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What Finland Did Next

Finland has one of the highest-performing education systems in the world, yet it is overhauling the way schools teach to make lessons relevant for the 21st century.

Since the first international comparisons in 2000, Finland has been at or near the top of league tables for the abilities of its teenagers in reading, maths and science. Experts and politicians flocked to its schools to discover what was leading to its success, and came away with a picture of autonomous schools, children starting school much later than in the UK, and having no tests until their final year.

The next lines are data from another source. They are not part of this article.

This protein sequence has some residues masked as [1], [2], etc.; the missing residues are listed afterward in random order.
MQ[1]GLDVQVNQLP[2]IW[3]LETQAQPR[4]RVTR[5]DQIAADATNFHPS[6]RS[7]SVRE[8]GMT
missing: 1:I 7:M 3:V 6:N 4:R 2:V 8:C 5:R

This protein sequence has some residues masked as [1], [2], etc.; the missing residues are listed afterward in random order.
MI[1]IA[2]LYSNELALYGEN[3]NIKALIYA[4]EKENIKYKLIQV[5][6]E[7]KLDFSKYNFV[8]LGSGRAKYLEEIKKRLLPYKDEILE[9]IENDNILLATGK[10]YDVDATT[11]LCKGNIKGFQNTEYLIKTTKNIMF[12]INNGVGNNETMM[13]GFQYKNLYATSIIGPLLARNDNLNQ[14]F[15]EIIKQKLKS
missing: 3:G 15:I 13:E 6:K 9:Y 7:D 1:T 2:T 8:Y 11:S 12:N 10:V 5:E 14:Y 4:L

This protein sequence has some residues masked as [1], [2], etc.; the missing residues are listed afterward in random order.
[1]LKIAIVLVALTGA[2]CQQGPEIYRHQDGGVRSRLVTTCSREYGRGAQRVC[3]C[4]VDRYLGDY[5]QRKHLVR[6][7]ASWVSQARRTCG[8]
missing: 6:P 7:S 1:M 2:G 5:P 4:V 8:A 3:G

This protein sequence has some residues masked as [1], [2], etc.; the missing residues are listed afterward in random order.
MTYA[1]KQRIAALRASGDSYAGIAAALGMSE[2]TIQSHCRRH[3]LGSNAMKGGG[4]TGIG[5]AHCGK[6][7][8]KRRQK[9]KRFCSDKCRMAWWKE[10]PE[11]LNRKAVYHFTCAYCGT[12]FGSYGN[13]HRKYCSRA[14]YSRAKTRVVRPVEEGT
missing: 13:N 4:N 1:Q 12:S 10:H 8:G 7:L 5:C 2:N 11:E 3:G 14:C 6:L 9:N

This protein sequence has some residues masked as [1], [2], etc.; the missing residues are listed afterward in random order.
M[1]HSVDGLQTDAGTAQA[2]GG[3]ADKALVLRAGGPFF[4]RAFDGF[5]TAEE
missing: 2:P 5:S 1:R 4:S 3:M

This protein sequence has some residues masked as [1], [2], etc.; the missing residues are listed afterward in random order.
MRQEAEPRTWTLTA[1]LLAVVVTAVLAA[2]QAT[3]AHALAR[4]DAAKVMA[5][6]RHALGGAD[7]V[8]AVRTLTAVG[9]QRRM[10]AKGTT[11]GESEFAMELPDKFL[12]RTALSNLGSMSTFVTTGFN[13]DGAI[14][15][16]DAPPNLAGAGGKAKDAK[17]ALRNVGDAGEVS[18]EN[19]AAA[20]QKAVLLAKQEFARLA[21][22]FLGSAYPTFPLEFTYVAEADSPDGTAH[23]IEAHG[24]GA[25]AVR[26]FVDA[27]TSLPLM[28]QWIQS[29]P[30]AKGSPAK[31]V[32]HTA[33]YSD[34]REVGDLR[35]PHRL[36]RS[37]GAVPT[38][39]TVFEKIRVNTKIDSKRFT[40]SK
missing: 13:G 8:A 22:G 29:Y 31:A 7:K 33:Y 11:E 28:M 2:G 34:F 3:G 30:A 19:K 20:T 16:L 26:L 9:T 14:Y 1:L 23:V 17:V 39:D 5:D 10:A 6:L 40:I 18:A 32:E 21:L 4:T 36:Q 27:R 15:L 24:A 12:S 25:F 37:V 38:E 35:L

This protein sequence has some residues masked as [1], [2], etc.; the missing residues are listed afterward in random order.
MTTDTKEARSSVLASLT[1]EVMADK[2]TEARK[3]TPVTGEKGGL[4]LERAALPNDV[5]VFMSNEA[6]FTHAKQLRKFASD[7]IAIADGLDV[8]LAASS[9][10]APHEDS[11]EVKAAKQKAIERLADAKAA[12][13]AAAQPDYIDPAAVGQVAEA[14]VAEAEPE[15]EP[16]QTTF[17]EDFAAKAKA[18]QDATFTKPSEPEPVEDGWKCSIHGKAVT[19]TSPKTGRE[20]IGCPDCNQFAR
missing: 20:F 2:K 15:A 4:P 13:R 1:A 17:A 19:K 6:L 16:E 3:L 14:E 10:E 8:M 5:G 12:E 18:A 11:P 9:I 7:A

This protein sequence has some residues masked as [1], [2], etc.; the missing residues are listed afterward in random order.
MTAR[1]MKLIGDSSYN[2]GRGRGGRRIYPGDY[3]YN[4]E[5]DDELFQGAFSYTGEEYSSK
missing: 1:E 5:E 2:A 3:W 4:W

What developed was seen by many as a myth surrounding Finnish education success, while the reality could be attributed to extensive teacher training, high quality lessons and a culture of literacy. But now, Finland is overhauling the way it teaches through 'phenomenon learning' - periods of the school year where learning isn't confined to single subjects, but students take on a broad topic and decide what, and how, they will learn. From 2016, it will be compulsory for all schools to teach with phenomenon projects, but Helsinki has already adopted it in the capital's schools. Sarah Montague interviews the city's Education Manager Marjo Kyllonen and visits a Helsinki school, to see the changes being made to a world-leading education system.

Presenter: Sarah Montague
Producer: Joel Moors.

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28 minutes

Last on

Tue 31 May 2016 23:30

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